It is Sunday morning; I am still at Merrill Gardens. Ineke, one of Mom's favorite caregivers, will arrive shortly to "relieve me" after my time spent with Mom and Dad all day Saturday and through the night. I wanted to see with my own eyes the needs of my parents as they look ahead to another move, this time to an assisted living facility in Seattle's north end. I worry about Mom because for the last two months plus she has had round the clock care in the apartment with one-on-one response to her every need. This intensity of service won't be available in assisted living and I'm trying to get an idea of how safely (or un-safely) she navigates her days. I tried to get her to do as much on her own as possible and only provided assistance when she asked for it (other than fetching water and snacks from the kitchen which I didn't insist she do for herself...) It was a worthwhile investment of my time if for no other reason than simply being with my parents, a privilege and a rarity at their ages.
I had brought several books with me to read knowing there would be lots of "quiet time". But, I filled those hours knitting furiously; made two tightly woven cotton scrubbing cloths ("rags") and a scarf. My right forearm is a bit sore today and my fingertips dried out from maneuvering the needles and yarn as I completed hundreds of stitches. I found that I could observe, listen, and talk while knitting and the repetitive activity kept my mind from wandering to places it ought not have gone.
We ate lunch downstairs and then Mom had a hair appointment at the salon around 12:30. She's always there for over an hour; Mary, the stylist, takes her time which is nice. Mary always serves Mom a granola bar and yesterday a special treat, some Japanese crackers wrapped in a dried seaweed. We both choked those (crackers) down, smiling nicely but hating the taste. Have I inherited this trait from my Mother? Mom looked great and she made it all the way to and from the salon on her own steam with the walker.
Shortly after the hair appointment, Ineke came by with her dog for a visit. A perfect lap dog, sweet and longing for affection, he sat in Mom's lap for fifteen minutes and delighted her. Pets are such wonderful companions for those who are lonely, isolated, and in need of connection. There are even services out there that regularly bring pets into nursing homes and even to private fee for service customers. I wonder if Boo would ever take to this sort of visiting; I can see putting him in his cat crate and toting him up to visit Mom every week or so.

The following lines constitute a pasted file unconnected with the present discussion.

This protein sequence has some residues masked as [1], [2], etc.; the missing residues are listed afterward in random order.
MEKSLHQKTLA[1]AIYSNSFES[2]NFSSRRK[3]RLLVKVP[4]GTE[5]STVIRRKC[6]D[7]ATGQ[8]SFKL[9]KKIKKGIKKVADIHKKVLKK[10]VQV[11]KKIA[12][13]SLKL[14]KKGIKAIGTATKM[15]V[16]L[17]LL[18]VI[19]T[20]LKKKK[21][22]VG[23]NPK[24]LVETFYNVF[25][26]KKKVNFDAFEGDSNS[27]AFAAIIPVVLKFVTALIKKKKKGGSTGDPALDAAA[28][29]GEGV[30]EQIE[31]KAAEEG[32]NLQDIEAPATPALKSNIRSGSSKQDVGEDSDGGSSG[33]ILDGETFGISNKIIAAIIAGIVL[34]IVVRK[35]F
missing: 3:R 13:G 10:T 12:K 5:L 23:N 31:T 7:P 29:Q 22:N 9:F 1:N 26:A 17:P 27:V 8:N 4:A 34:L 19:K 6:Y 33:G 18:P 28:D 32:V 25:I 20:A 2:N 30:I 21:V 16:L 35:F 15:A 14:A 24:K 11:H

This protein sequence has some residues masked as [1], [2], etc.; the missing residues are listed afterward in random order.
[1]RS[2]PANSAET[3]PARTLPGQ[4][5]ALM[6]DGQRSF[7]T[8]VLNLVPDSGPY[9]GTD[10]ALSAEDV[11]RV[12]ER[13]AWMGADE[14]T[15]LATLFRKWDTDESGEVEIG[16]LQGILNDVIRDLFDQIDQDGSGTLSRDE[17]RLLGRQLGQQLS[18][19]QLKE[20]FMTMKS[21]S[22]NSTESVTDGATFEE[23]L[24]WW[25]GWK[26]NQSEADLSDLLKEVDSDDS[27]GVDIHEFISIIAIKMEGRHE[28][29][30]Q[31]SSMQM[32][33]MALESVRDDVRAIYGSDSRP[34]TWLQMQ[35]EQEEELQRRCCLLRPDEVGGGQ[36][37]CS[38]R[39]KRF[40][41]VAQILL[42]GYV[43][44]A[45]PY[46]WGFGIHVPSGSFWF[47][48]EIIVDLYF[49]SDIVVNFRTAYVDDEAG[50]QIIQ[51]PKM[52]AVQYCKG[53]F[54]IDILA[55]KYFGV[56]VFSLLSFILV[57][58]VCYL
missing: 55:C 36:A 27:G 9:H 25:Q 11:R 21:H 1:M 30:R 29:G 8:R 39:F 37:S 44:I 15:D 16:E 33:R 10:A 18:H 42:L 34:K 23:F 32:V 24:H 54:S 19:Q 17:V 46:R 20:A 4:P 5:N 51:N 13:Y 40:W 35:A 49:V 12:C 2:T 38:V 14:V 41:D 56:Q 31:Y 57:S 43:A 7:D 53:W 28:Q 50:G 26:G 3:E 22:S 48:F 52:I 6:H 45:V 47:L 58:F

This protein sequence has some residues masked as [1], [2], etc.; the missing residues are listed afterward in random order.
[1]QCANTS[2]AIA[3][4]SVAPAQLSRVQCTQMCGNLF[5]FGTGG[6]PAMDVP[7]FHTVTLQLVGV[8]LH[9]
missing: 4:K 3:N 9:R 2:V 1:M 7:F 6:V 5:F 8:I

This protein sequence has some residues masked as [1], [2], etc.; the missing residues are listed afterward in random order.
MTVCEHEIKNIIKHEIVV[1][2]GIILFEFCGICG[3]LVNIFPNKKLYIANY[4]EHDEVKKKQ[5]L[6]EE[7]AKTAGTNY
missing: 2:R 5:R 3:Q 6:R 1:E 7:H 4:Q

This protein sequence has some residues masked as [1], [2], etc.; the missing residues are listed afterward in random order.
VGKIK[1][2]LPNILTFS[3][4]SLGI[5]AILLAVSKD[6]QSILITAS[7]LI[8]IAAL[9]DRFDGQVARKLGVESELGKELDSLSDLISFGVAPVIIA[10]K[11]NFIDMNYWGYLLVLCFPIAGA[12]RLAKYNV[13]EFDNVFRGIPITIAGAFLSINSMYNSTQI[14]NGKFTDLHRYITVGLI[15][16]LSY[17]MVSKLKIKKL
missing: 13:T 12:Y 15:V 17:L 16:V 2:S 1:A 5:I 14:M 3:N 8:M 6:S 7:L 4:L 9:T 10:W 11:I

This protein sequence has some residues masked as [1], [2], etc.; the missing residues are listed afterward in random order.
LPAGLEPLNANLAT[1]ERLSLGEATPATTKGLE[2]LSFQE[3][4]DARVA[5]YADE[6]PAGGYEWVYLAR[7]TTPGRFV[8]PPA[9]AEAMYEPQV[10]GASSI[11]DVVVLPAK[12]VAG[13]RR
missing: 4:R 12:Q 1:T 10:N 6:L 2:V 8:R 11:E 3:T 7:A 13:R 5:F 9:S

The rest of the day was rather routine; assisting Mom in and out of the chair to the bathroom or the kitchen, administering medications, opening the mail, watching TV, talking when there was something that inspired us to do so, undressing and dressing. And then at 6 PM we were treated to the Lawrence Welk show which Dad favors but Mom watches grudgingly. Me too; it bites. I had to bust out the Heineken at that point and Dad and I sat with beers in hand and a bowl of cashews. The treats made the show tolerable. I had to laugh outloud; Dad couldn't figure out why but Mom sure did.
The night was easy although sleeping on the couch isn't that comfortable. Mom, all bundled in flannel P.J.s, fleece socks and a white lace hairnet, fell asleep in her chair around 10 PM and never stirred until 7:15 AM. I heard her dreaming at one point but for the most part, quiet indeed. I wonder if this is typical or atypical; the log notes from night time caregivers usually indicate a busier night. Was it my presence? Was it just a really good night? I suppose we'll never know.
What will I do with this information from my 24 hours of observation? I guess it may be helpful to the nurse who does the intake interview at the assisted living this week. Once we pass that hurdle, we will be making plans in earnest for the big move. Everyone dreads the process but we shall persevere. I have to trust that this is the right decision; it certainly seems so at this time.